VR World has a bit of background information about why Sony decided to go for a "PlayStation 4.5" console. The author claims that while previous-gen consoles received hardware updates via simple die shrinks, moving the current gen consoles from 28nm to 14nm FinFET didn't turn out to be that easy. Neither Sony nor Microsoft were ready to pay for the cost of the die shrink, which would involve development fees in the range of $120 million to $220 million.
In order to optimize the PlayStation platform for virtual reality, which currently involves a mess of cables and what appears to be a second video processing unit, Sony reportedly pulled the trigger to go ahead with a bigger overhaul than it initially planned.
The PlayStation Neo will reportedly feature a 14nm FinFET APU from AMD, with low-power "Zen Lite" cores clocked at 2.1GHz and a new graphics solution derived from Polaris. The article describes these low-power Zen cores as the successor to Puma.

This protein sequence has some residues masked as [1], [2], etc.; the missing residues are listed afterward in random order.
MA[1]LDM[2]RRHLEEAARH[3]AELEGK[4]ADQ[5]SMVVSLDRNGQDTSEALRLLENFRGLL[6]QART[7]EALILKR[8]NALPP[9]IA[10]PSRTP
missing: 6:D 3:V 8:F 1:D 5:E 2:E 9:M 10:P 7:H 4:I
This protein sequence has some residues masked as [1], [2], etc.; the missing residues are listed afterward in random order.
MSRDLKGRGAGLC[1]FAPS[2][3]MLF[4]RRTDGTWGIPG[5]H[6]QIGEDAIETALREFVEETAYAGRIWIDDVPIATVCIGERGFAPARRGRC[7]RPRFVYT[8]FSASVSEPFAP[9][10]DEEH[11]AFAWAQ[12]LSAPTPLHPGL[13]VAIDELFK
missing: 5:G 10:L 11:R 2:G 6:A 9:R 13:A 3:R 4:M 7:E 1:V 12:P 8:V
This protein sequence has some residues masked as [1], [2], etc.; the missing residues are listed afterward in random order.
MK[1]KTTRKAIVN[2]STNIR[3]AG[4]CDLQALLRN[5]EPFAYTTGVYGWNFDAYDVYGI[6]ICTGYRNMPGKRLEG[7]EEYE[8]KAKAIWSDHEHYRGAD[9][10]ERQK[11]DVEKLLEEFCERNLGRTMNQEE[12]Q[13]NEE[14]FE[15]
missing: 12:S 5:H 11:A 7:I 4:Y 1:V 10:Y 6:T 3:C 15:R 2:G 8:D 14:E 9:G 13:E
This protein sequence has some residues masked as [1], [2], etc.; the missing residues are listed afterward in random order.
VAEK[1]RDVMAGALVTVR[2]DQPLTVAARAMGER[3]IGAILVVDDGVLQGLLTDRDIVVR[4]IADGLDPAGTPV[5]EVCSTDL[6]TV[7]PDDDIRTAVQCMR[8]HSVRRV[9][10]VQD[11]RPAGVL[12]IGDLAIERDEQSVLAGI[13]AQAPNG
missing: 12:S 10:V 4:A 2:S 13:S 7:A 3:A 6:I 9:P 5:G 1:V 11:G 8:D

According to sources in the know, the Polaris for PlayStation Neo is clocked at 911 MHz, up from 800 MHz on the PS4. The number of units should increase from the current 1152. Apparently, we might see a number higher than 1500, and lower than 2560 cores which are physically packed inside the Polaris 10 GPU i.e. Radeon R9 400 Series. Still, the number of units is larger than Polaris 11 (Radeon R7 400 Series), and the memory controller is 256-bit wide, with GDDR5 memory running higher than the current 1.38 GHz QDR. Given the recent developments with 20nm GDDR5 modules, we should see a 1.75 GHz QDR, 7 Gbps clock – resulting in 224 GB/s, almost a 20% boost.
The PlayStation Neo may ship towards the end of the year, in time for the arrival of the PlayStation VR headset.